Stu­dent loan DILEMMA

Jamaica Gleaner - - OPINION&COMMENTARY - Ge­orge Davis Ge­orge Davis is a broad­cast ex­ec­u­tive pro­ducer and talk-show host. Email feedback to col­umns@glean­erjm.com and ge­orge.s.davis@hot­mail.com.

AS I scan the hori­zon and check how many of those who grad­u­ated univer­sity with me in 2005 now own a home, I realise the im­pact that stu­dent loan debt is hav­ing on Ja­maica. Given the ab­sence of a data set with which to draw sci­en­tific con­clu­sions, I have con­soled my­self with sim­ply ‘faas­ing’ into the busi­ness of the nu­mer­ous UTech alumni I en­counter in­side and out­side this coun­try.

It’s scary to con­sider that a young woman who left univer­sity 11 years ago is still not in a po­si­tion to make a down pay­ment on a home, given that she’s very early into the con­sol­i­da­tion pe­riod of her life after hav­ing taken care of the stu­dent loans owed to the Stu­dents’ Loan Bureau (SLB), or the credit union or bank from which she bor­rowed to pur­sue so-called higher ed­u­ca­tion. Imag­ine that.

Eleven years after en­ter­ing the work­force and given the fact that she has to pay for lodg­ings, buy food, clothes, pay for trans­port, util­i­ties, take care of per­sonal needs and ser­vice the SLB loan plus the bank loan when she can, she’s still sev­eral years away from go­ing to Gore De­vel­op­ers to se­lect a unit and make a down pay­ment of $900,000 or more.

In con­sid­er­ing how so many peo­ple who are now 30-some­things have been re­strained in their de­vel­op­ment by the har­ness of the high cost of liv­ing in Ja­maica, big stu­dent-loan debts and the stub­born re­fusal of real wages to in­crease, I get a new re­flec­tion of how this coun­try has man­aged to fail those it sold the lie of ed­u­ca­tion be­ing the way out of poverty.

Some­one read­ing this may ask for the num­bers to lend sub­stance to my ar­gu­ment. In the Ja­maican con­text, those don’t ex­ist.

But that doesn’t in­val­i­date the re­al­life ac­count, given by those who have tried to duck the SLB for a spell, hop­ing to use money ear­marked for loan re­pay­ment to try to stay alive in the Ja­maica of Por­tia, Bruce and An­drew.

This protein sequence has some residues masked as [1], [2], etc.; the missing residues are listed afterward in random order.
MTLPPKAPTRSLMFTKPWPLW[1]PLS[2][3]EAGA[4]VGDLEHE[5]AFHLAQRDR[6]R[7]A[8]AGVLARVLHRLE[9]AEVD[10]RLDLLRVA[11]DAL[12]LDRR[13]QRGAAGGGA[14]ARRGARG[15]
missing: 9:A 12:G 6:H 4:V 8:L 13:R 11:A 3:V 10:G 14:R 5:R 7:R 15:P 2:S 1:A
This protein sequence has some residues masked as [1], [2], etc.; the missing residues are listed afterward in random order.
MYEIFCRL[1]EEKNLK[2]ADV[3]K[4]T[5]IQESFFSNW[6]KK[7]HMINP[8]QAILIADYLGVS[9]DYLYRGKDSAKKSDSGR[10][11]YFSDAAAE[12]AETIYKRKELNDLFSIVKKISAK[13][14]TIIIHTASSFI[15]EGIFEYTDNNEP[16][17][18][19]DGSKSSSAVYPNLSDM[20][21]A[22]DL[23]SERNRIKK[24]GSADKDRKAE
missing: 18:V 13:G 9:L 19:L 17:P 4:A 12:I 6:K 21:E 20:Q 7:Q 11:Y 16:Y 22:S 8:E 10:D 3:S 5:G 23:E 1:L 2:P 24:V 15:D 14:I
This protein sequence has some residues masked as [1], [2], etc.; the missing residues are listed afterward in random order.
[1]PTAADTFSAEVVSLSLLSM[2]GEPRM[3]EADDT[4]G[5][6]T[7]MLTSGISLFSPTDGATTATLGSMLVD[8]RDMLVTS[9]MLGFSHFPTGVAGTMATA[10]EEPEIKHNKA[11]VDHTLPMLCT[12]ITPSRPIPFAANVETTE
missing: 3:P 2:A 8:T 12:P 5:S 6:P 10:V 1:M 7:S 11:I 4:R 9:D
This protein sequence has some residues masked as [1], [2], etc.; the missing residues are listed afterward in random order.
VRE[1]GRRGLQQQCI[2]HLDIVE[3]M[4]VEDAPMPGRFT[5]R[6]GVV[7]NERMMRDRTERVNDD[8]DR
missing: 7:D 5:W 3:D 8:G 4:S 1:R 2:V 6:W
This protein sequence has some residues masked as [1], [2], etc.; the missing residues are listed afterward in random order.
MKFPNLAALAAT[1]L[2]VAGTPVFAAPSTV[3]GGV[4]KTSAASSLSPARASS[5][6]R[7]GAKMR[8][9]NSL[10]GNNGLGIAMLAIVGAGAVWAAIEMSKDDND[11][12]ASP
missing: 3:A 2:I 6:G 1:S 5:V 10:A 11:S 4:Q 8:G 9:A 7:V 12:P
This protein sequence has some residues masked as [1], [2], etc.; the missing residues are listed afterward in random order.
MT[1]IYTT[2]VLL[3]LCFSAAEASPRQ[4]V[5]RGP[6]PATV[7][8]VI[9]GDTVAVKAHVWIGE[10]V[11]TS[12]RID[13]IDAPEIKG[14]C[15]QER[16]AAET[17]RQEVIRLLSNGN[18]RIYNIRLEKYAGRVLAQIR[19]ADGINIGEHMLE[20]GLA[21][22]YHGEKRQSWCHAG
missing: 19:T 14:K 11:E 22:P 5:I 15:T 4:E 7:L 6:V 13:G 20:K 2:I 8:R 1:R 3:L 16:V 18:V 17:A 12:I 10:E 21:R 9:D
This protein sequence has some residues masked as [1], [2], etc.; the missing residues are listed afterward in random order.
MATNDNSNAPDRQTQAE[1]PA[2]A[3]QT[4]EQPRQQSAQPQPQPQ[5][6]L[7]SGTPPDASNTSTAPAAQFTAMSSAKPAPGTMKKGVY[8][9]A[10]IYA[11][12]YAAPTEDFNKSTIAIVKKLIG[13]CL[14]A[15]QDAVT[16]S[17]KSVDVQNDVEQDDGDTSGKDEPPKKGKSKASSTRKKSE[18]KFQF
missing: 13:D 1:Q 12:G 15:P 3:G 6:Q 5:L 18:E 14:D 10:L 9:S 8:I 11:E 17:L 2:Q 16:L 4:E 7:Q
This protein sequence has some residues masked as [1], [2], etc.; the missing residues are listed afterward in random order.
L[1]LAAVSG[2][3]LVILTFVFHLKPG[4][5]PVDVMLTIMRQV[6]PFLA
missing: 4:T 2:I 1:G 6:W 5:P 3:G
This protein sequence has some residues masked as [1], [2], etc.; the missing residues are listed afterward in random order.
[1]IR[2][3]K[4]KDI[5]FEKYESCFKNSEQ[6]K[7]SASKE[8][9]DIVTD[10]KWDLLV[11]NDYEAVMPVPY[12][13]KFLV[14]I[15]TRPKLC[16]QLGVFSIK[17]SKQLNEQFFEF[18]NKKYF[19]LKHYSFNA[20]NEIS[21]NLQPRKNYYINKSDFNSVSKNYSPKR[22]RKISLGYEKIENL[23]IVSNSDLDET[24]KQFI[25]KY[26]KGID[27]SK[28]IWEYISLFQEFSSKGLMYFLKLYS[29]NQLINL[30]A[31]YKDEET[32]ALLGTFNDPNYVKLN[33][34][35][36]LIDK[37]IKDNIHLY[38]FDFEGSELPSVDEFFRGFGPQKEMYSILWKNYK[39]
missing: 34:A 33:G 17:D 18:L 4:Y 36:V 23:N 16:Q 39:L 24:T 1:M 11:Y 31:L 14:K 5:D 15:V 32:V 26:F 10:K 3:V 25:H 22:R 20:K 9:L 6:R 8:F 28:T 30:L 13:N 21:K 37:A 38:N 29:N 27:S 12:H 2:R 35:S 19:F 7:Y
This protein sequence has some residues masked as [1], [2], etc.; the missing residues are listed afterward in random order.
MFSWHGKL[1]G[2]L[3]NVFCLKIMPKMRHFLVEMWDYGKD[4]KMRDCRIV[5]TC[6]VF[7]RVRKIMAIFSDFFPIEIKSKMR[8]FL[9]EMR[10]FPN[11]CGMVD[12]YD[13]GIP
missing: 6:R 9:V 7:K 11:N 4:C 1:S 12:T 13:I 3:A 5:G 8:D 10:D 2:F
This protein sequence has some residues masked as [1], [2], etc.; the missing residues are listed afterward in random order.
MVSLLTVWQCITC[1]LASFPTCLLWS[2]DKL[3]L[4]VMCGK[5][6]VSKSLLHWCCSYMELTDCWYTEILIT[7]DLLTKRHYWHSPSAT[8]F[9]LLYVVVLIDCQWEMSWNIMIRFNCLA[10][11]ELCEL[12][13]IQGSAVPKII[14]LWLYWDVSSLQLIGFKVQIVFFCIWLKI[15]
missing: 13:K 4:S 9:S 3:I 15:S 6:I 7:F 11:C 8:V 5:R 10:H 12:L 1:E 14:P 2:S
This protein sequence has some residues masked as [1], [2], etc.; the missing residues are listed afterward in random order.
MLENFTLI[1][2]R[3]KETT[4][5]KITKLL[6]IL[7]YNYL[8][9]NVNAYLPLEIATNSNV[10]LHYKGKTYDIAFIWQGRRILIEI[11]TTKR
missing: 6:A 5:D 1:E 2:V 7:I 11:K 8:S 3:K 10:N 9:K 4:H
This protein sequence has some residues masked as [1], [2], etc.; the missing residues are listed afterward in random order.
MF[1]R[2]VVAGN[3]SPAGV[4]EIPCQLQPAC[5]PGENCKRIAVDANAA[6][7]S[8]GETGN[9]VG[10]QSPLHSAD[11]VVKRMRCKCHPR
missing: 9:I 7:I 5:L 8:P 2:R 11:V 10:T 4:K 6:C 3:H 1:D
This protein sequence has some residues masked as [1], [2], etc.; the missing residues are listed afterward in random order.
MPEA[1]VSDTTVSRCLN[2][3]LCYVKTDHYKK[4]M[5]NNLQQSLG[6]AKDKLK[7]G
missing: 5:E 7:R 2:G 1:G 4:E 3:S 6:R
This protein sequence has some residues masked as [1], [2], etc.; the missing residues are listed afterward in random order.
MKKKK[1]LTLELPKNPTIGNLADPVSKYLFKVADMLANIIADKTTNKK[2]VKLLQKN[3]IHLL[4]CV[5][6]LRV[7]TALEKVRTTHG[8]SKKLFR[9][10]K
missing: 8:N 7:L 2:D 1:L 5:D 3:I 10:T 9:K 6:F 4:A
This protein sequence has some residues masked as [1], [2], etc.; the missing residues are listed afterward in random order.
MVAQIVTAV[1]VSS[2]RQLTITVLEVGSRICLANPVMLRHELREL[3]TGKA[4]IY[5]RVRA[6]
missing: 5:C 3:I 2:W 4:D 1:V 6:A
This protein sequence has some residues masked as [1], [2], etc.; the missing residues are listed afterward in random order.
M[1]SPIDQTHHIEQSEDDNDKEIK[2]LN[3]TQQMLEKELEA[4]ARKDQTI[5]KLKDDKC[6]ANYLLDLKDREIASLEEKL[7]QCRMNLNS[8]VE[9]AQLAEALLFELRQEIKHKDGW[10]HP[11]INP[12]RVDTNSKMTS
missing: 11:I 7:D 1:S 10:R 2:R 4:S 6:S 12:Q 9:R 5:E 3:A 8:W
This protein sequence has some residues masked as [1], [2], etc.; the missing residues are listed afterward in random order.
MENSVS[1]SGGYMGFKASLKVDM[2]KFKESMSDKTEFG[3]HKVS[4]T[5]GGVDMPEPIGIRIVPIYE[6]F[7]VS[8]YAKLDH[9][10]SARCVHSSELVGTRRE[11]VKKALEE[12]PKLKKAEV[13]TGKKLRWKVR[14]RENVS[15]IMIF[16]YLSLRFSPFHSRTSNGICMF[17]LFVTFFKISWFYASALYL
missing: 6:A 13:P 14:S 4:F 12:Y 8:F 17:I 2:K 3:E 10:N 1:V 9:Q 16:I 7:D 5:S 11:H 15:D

The ab­sence of the num­bers does noth­ing to the cred­i­bil­ity of those who talk about be­ing pris­on­ers of debt and hav­ing to face the scorn and de­ri­sion of those who ask why they are now liv­ing hand to mouth and ‘box­ing s**t out of hog mouth’ when they went to school for three or four years to get a fancy de­gree.

The ab­sence of the num­bers means noth­ing to the young man who stands in Half-Way Tree on a storm­ing Fri­day night wait­ing for a taxi to Span­ish Town, who won­ders what use he’ll be to him­self by the time he’s done pay­ing all his stu­dent debts and is in a po­si­tion to buy a small car.

I would be happy to know the to­tal value of stu­dent debt in Ja­maica to the SLB and other in­sti­tu­tions. Based on a re­port pub­lished in July this year by the White House, I do know that to­tal stu­dent debt in the United States in US$1.3 tril­lion and grow­ing. I know that the av­er­age col­lege stu­dent in the US owes US$18,000, while the av­er­age grad­u­ate stu­dent owes up to US$37,000. I would wel­come the SLB pub­lish­ing the fig­ures for Ja­maica.

Sim­i­lar to their coun­ter­parts in the United States, the Ja­maican univer­sity or col­lege grad­u­ate faces a very un­cer­tain fu­ture, un­able to see a clear path through the debt morass, no mat­ter how far they wade. Many sto­ries have been told about how a few late credit card or util­ity-bill pay­ments have af­fected the ratings given to per­sons by the early en­trants into the credit bureau busi­ness in this coun­try.

Imag­ine what a five-year stretch of be­ing delin­quent with stu­dent-loan pay­ments or pay­ing less than the sub­scrip­tion amount will do to a credit score that a grow­ing num­ber of en­ti­ties are de­pend­ing on to de­ter­mine whether to do busi­ness with po­ten­tial clients or cus­tomers.

So as you see their pic­tures plastered in the pages of the Sun­day papers, have some sym­pa­thy for those be­ing hunted by the SLB for delin­quency. It’s not by de­sign that they are ow­ing. It’s just that in the pay-or-sur­vive phase of life that they are in, only an idiot would choose to pay.

Se­lah.

Newspapers in English

Newspapers from Jamaica

© PressReader. All rights reserved.